Qatar’s human history can be traced back to the 5th millennium BC, during which its inhabitants traded regularly with the civilizations along the Tigris and Euphrates rivers, in modern day Iraq. The majority of historical peoples living in Qatar tended to be nomadic tribes, owing to the harsh and arid nature of the climate in the region. In the 1500s, Qatar was ruled by Portugal, and then by the Ottoman Turks. The area was also under the authority of the Al-Khalifa Royal Family, in modern day Bahrain, who were later expelled by a joint British-Qatari diplomatic mission in 1978.
Qatar is a curious Middle Eastern country in that only 20% of the 848,000 population are citizens, the majority of its residents being foreign migrant workers. Arabic is the official language, although English is widely spoken due to the large number of foreigners in the country. The majority of these migrants are male; this means that Qatar has the world’s most skewed gender ratio of 1.88 males for every female.
Qatar has been ruled by a monarchy since the 19th century, despite only declaring independence in 1913 from Britain. The country continues to be ruled by Emirs, with the right to rule being passed down the Al-Thani family. A referendum in 2003 instituted a new constitution in which women were granted equal legal rights to men, as well as the formation of a new council which could propose laws and amendments to existing laws. Previously, all laws were designed to protect absolute monarchy and hereditary rule. The current Emir is Hamad bin Khalifa Al-Thani.
The judicial system is based on Sharia law.
Qatar’s government is famous for its role as mediator in Middle Eastern disputes. Unaligned with any global powers, it is regarded as the Switzerland of the Middle East for its neutrality concerning international disputes. Qatar has been involved in negotiations in Darfur and Lebanon, as well as between the warring Palestinian government factions of Fatah and Hamas.
Due to the tight restrictions on its economy, Qatar has managed to ride out the global economic crisis of recent years. The country obtains almost 75% of its export income from its natural oil and gas reserves, although it is working hard to increase foreign investment in sectors outside fossil fuels.
Qatar currently has the world’s highest income per-capita, ahead even of countries in Europe such as Liechtenstein.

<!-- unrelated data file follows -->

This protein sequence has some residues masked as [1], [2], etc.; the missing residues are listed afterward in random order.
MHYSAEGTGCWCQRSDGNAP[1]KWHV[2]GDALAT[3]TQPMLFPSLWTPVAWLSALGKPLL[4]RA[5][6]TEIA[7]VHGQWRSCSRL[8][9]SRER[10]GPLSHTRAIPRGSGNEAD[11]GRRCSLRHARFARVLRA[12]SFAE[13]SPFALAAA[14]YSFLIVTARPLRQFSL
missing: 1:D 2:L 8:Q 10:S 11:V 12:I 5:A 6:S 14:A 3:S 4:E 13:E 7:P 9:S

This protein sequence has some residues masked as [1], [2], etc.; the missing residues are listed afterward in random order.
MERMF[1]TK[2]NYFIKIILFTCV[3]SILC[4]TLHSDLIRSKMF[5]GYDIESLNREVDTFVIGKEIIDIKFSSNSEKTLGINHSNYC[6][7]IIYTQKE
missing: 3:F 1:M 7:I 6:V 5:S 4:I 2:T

Qatar is one of the most liberal of the Gulf States towards women, legally permitting them to drive as well as vote. Male and female adult literacy rates are almost equal at 89.5% and 88%, respectively.
The country, however, has a poor record of respecting labour rights, and has often been accused of luring workers from South-East Asia and India with promises of higher wages, then underpaying them and subjecting them to unfair labour contracts. Like many Gulf States, Qatar manages its immigrant workers with a Sponsorship Programme, in which employees are put under the custody of a Sponsor, who then essentially has the right to manipulate entry and departure dates to and from the country, as well as job possibilities, dates of pay and work requirements.
Qatar also struggles with human trafficking, both for sexual and labour purposes, due to the regular influx of immigrants.
Qatar is ranked 150th in the world press in terms of freedom of speech and expression. There is much self-censorship regarding anything to do with the Royal Family, government policies and relations with neighbour states.
Freedom of religion was granted in a new constitution in 2005, although the rites of certain religions are banned, such as cremation in Hinduism, because they are not permitted by Islam.
The first Church building officially sanctioned by the government was built in Doha in March 2008, and a second one was opened in June 2009. There are, however, no crucifixes or paintings on the outside walls, as it is forbidden to display non-Muslim symbols. There is also no formal, established Church in Qatar. Proselytism and conversion are forbidden, and results in deportation for foreigners.
There are an estimated 11,900 Christians in Qatar, which accounts for roughly 8.5% of the population. The majority of the population is Sunni Muslim.
- Praise God for the agreement of the Qatari government to the construction of places of worship for Christians.
- Pray that the freedom of religion granted in the constitution of 2005 will be adhered to and respected by all.
- Pray for the health and well-being of the migrant workers in Qatar who currently face great challenges and hardships in their labour.
 Middle East Concern
 Middle East Concern
 CIA World Factbook
 Amnesty International
 Freedom House Global Freedom of the Press Report 2010
 CIA World Factbook